NEWS

Denver home-sales strength lies at upper end

Date: Jun. 6th, 2007

By John Rebchook, Rocky Mountain News
June 6, 2007

The Denver-area home sales market is flat overall, with two exceptions: sales of foreclosed homes and homes priced at more than $1 million.  There were 6,353 homes placed under contract in May, a 1.6 percent drop from the 6,459 homes sold in May 2006, according to reports Tuesday by independent broker Gary Bauer and Coldwell Banker Residential Brokerage. The reports are based on Metrolist data, which tracks homes sold by Realtors.

And while the number of homes closed rose by 15.5 percent in May, compared with April, that is typical for seasonal reasons.   Bauer expected the numbers in May to be stronger, but he suspects there are a lot of home sales in the works.

"The real hidden strength in the market is the upper end," said Chris Mygatt, president of Coldwell Banker Residential in Colorado.

Sales of the pricey homes are up 18.4 percent in May, with 90 homes priced at $1 million or more closing, compared with 76 in May 2006.

May was the third-best month for expensive home sales since Coldwell Banker began tracking that segment in 2003.

"Usually, it is the movers and shakers who are buying these homes, and it shows they have confidence in the market and are very optimistic about investing in real estate," Mygatt said.

Also, that typically means they sold a home priced at $400,000 or more, or moved here from outside Denver, both of which are good for the market, said Jim Nussbaum, a broker with the Kentwood Co.

Nussbaum said he has several clients looking for homes priced between $1 million and $2 million, and recently was contacted by another broker who said he has someone who might be interested in a $13.9 million condo he is listing across from Denver Country Club - the most expensive condo ever to hit the market in the Denver area.

Meanwhile, the average price of a single-family home closed in May dropped to $318,904 from $322,510 in April. The median, or middle, price of a single home rose to $251,155 from $248,000 in April.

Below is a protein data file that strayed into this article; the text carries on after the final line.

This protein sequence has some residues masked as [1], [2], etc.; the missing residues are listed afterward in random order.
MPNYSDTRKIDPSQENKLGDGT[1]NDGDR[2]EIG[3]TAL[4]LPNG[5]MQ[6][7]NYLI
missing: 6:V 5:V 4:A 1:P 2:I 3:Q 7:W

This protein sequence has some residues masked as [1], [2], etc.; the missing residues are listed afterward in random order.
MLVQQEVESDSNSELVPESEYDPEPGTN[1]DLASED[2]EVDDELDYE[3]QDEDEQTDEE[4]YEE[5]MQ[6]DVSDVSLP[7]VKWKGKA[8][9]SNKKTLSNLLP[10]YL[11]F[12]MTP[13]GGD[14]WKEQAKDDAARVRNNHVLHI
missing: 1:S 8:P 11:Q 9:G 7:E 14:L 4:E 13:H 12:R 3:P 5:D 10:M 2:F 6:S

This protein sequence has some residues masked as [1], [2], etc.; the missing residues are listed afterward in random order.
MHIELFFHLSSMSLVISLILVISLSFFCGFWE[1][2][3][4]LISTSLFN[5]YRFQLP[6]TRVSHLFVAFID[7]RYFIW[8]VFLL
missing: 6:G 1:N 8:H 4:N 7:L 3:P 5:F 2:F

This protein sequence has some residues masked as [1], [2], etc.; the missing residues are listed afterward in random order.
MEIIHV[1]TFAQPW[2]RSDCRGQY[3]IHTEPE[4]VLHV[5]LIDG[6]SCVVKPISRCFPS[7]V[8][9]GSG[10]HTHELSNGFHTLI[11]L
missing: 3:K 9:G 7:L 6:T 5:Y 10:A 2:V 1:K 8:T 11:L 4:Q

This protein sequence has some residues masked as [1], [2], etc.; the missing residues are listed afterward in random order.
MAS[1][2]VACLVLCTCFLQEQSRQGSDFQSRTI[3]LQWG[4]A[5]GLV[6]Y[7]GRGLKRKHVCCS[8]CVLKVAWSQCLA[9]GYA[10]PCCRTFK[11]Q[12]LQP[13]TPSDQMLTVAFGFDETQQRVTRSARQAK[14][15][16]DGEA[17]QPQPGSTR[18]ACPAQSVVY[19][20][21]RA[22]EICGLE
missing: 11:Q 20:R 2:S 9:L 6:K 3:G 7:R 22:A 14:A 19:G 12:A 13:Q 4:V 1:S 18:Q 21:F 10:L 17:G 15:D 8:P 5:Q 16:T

Both the median and average prices were up slightly from May 2006.

It's unusual for the average price to be down when the high- end market is strong, because the expensive home sales typically skew the numbers upward.

Blame the increasing number of sales of foreclosures being dumped on the market, Mygatt said.

"Banks are getting rid of their foreclosures; they have become sellers, not listers," he said.

Mygatt also cautioned that a surplus of high-end infill developments, from Hilltop to Sloan's Lake, is cutting developers' profit margins.

And while the overall market is flat, there still are pockets of strength, said Sam Barnes, a broker with Home Real Estate in Westminster.

"I'm doing a good amount of business in the City Park area, Arvada, and the northwest neighborhoods of Berkeley and West Highland," Barnes said. "They have sustained their value. Washington Park and LoDo also are still getting some appreciation."

Barnes said the meltdown of the subprime mortgage market eventually will help the foreclosure crisis. Subprime loans are higher-interest loans for buyers with bad credit.

"The best news is that when all of these subprime lenders took hits, it washed a lot of people out of the market who were buying homes that shouldn't have been," Barnes said.

rebchookj@RockyMountainNews.com or 303-954-5207